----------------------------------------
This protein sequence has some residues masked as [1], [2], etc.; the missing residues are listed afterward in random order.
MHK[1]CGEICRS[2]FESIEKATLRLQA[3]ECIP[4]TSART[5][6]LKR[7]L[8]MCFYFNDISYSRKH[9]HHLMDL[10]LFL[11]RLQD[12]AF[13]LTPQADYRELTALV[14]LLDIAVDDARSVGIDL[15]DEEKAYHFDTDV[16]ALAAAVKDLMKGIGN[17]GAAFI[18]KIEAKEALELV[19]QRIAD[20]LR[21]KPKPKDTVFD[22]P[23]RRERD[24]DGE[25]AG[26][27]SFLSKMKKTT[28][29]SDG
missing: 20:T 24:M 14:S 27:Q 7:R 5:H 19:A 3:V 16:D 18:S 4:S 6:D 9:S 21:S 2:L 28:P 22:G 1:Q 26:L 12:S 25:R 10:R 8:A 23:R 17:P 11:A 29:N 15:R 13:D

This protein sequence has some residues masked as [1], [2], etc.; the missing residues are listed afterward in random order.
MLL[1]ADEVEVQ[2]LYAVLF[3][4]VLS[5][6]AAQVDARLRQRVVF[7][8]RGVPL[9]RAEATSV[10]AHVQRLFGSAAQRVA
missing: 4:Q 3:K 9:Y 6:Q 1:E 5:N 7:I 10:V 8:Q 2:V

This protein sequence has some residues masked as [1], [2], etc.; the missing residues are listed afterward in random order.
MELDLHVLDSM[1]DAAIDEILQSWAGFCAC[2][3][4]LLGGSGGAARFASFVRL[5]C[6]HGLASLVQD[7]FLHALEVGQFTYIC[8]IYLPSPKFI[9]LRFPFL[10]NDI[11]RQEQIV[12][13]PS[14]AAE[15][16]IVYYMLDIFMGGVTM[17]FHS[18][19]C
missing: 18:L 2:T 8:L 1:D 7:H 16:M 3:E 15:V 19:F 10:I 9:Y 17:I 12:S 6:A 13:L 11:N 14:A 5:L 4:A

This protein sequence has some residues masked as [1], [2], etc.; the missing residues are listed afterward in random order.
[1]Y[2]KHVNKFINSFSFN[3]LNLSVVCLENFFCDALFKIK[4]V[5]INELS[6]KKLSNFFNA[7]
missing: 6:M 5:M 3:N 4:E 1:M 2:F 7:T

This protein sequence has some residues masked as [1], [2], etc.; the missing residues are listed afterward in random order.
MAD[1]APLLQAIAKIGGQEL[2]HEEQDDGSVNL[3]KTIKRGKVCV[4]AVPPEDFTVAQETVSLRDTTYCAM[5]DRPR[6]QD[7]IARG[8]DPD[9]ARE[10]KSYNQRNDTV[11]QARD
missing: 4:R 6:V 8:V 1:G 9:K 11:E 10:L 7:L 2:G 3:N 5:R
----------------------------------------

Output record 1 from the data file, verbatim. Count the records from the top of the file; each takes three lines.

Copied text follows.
This protein sequence has some residues masked as [1], [2], etc.; the missing residues are listed afterward in random order.
MHK[1]CGEICRS[2]FESIEKATLRLQA[3]ECIP[4]TSART[5][6]LKR[7]L[8]MCFYFNDISYSRKH[9]HHLMDL[10]LFL[11]RLQD[12]AF[13]LTPQADYRELTALV[14]LLDIAVDDARSVGIDL[15]DEEKAYHFDTDV[16]ALAAAVKDLMKGIGN[17]GAAFI[18]KIEAKEALELV[19]QRIAD[20]LR[21]KPKPKDTVFD[22]P[23]RRERD[24]DGE[25]AG[26][27]SFLSKMKKTT[28][29]SDG
missing: 20:T 24:M 14:S 27:Q 7:R 5:H 19:A 3:V 16:D 18:S 4:S 6:D 9:S 21:S 2:L 28:P 22:G 1:Q 26:L 12:S 25:R 10:R 8:A 23:R 17:P 11:A 29:N 15:R 13:D